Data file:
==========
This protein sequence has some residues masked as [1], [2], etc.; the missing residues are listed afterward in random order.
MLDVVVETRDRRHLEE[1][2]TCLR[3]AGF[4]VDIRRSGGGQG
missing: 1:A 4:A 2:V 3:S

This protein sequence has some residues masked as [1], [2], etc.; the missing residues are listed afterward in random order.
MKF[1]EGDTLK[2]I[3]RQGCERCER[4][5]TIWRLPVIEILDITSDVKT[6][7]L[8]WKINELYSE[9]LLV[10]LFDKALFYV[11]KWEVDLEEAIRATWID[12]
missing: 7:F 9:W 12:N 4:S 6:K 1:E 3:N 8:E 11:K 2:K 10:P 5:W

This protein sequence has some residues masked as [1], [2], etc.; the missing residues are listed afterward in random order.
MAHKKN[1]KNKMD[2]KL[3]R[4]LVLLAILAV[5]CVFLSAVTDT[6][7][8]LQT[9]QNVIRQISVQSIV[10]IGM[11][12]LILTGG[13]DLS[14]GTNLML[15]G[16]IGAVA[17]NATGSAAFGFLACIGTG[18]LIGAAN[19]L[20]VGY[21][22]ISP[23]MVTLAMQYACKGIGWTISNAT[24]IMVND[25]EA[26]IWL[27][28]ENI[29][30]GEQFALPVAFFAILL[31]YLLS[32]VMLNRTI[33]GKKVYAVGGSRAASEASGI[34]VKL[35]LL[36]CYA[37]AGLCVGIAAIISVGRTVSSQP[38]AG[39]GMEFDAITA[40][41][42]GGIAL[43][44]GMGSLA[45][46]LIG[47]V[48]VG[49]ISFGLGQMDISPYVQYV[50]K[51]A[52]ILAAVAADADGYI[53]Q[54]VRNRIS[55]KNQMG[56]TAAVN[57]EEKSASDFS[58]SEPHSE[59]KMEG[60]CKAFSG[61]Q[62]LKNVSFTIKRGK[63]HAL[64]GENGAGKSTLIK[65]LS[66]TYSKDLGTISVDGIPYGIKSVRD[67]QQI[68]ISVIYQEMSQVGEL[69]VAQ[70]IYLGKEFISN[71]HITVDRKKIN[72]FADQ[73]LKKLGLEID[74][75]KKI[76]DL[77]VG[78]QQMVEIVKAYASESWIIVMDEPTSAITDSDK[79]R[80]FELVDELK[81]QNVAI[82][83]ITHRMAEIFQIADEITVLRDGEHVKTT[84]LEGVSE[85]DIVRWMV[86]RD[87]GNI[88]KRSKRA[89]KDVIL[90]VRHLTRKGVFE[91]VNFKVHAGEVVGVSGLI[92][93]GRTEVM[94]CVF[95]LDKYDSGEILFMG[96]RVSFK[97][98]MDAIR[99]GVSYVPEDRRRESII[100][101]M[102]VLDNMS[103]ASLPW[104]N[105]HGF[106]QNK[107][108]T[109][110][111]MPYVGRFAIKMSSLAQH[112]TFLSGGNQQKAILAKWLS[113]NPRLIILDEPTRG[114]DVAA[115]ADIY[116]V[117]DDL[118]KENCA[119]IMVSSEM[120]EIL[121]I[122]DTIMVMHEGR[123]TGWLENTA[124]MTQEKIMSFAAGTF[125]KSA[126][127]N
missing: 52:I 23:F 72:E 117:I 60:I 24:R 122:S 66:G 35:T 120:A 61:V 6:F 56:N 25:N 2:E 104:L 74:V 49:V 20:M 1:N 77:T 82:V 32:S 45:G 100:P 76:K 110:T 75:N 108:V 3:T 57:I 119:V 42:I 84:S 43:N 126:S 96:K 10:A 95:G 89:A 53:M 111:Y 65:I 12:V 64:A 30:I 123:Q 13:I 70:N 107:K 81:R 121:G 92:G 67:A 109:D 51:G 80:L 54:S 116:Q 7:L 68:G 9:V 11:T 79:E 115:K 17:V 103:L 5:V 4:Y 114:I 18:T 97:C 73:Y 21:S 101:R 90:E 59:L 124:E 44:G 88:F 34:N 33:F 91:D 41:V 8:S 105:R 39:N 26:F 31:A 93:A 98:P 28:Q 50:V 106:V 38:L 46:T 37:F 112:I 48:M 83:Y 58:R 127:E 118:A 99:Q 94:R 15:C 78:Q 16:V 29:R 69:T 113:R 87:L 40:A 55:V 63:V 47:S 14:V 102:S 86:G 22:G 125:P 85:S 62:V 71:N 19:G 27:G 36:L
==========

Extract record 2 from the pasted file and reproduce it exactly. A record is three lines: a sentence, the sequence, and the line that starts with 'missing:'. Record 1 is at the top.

This protein sequence has some residues masked as [1], [2], etc.; the missing residues are listed afterward in random order.
MKF[1]EGDTLK[2]I[3]RQGCERCER[4][5]TIWRLPVIEILDITSDVKT[6][7]L[8]WKINELYSE[9]LLV[10]LFDKALFYV[11]KWEVDLEEAIRATWID[12]
missing: 7:F 9:W 12:N 4:S 6:K 1:E 3:N 8:E 11:K 2:K 10:P 5:W